5 Solas (+2)

5 Solas (+2)

Introduction by Pastor David Lenz
October 31st marks the 500th anniversary of the Protestant Reformation. Out of this era came five rallying cries that express foundational convictions of Protestant Christianity. They are known as the “five solas” (sola is Latin for “only” or “alone”): sola scriptura (“Scripture alone”), solus Christus (“Christ alone”), sola gratia (“grace alone”), sola fide (“faith alone”), and soli Dei Gloria (“to the glory of God alone”). To them we add two contemporary expressions, sola caritas (“love alone”) and sola ecclesia (“the church alone”). In our September and October worship, we will explore how the five solas (plus two) shape our belief and practice today.

 

 

Though Presbyterians draw our heritage from John Calvin, a later reformer, we are indebted to Martin Luther. This year marks the 500th anniversary of the Reformation. Or, at least, it marks 500 years since Martin Luther made his protest at the Wittenburg Cathedral. There had been reform movements before Luther nailed the 95 Theses to the Wittenburg Cathedral door, but Luther’s voice was the one that was heard. Luther changed history big time.

 

We join with churches across the world in celebrating 500 years of Reformation. We celebrate because we are grateful for how God’s Spirit was at work in the sixteenth century, but also because God’s Spirit is at work in the twenty-first century, too! These are not just random declarations. They are biblical principles that have guided the church for half a millennium. Let’s take a look at how each of five solas (plus two) is expressed in our worship.

 

Sola Scriptura: Scripture Alone

This was a big one for Luther. He lived during an exciting and complex time in history. A middle class was emerging, and Gutenberg had just perfected the printing press. More people were reading the written word than ever before, but few people had access to Bibles in their language. Luther’s own life had been radically transformed by what he had read in the Bible. He wanted the church’s worship to be saturated with Scripture that people could understand.

 

How amazing it is that we have Bibles in every pew. They are in our homes and in our languages. One way that we are lifting up sola scriptura during this series is by incorporating the Psalms into worship. Calvin encouraged psalm singing in his church in Geneva. We will be singing Psalms as a way to let God’s word dwell in us richly and to recall our Reformed heritage.

 

Solus Christus: Christ Alone

The medieval church has quite a reputation. Not necessarily a good one. In fact we call this time the “dark ages” in part because it seemed like there was no light to be found during that time. This characterization isn’t totally fair. The Holy Spirit was still at work during the Middle Ages, but there was definitely a divide between the priests and the people. When people went to church they did not understand what was being said — they often couldn’t even see what the priest was doing. But Jesus changed Luther’s life, and he wanted more people to be able to experience the life-changing love of Jesus.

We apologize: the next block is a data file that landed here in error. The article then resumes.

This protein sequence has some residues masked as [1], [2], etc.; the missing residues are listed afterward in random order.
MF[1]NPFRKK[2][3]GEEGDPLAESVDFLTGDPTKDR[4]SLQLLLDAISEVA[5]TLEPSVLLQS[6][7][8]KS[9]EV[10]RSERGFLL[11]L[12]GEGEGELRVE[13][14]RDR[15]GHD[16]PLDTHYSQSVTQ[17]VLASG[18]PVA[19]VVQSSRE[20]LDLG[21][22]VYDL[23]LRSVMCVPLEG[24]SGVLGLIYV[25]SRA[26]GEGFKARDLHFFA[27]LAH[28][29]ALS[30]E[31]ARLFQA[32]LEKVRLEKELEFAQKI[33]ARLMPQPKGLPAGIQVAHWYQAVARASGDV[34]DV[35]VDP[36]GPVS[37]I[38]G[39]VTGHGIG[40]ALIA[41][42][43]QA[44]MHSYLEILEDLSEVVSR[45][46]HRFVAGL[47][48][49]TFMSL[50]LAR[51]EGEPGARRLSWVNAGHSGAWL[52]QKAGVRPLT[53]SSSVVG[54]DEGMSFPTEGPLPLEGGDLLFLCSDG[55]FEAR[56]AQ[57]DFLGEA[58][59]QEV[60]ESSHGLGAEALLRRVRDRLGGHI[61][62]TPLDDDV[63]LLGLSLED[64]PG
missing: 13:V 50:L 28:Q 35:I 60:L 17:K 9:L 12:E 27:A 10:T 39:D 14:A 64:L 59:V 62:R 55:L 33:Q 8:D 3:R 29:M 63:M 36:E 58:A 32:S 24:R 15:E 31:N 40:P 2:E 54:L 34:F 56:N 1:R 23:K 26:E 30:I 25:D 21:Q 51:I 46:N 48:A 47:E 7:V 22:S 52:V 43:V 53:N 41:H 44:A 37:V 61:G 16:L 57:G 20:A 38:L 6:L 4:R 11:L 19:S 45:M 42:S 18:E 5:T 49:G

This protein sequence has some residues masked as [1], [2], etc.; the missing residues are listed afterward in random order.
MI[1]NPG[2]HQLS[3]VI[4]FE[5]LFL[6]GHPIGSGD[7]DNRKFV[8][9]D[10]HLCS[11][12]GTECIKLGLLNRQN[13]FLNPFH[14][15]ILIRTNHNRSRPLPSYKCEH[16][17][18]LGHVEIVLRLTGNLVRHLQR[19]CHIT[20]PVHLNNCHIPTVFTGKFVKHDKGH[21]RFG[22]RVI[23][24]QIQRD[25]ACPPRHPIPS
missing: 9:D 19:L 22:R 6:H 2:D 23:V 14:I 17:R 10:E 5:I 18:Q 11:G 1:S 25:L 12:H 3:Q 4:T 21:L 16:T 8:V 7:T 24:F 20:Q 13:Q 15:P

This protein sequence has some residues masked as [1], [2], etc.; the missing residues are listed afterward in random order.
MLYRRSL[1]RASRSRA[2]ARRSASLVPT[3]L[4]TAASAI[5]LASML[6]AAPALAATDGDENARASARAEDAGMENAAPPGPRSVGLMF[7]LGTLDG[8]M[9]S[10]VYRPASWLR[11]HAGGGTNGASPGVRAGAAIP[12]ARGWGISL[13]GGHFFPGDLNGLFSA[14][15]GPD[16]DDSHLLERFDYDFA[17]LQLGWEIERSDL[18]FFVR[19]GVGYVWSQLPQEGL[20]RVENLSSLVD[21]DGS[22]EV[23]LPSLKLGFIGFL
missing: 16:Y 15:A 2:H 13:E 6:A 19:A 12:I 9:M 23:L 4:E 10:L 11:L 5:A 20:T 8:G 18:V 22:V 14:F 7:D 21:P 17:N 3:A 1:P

We hope that everything we do in worship is for the sake of Christ. We are “moved by Jesus.” A great example is the way our worship services flow on communion Sundays. Everything is centered around the sacrament of communion, where we are with Jesus in a special way. Through the physicality of bread and juice, we call to mind how Jesus is a real person who lived on earth and was touched and who ate and drank like us. We eat and drink together as a community and as a result of being nourished by Jesus, we are sent out to our neighborhoods, our schools, our jobs, our families, to work with Jesus to build his Kingdom.

 

Sola Gratia: Grace Alone

During this time, the church was building a headquarters in Rome. It was to be beautiful and breathtaking, which required an immense fundraising effort. To get the ordinary folks to contribute, the church started selling indulgences. Indulgences have a long and complicated history. They were pieces of paper marked with a seal that symbolized a person’s forgiveness from sins. They could be issued by the Pope, which meant they were extra important. Though officially, the church only ever accepted donations for indulgences, they were effectively accepting payment in exchange for forgiveness of the faithful.

 

This was not the kind of forgiveness Luther read about in the Bible. He knew that God’s forgiveness was free to all who sought it. Only Jesus can bring true forgiveness, and Jesus asks no payment. As we worship together this fall, we affirm that Jesus has moved us to receive the free gift of God’ grace. Our only hope is Jesus.

By Hilary Ritchie

 

Part two: Sola Fide, Soli Deo Gloria, Sola Caritas, Sola Ecclesia (to be posted on October 2)

 

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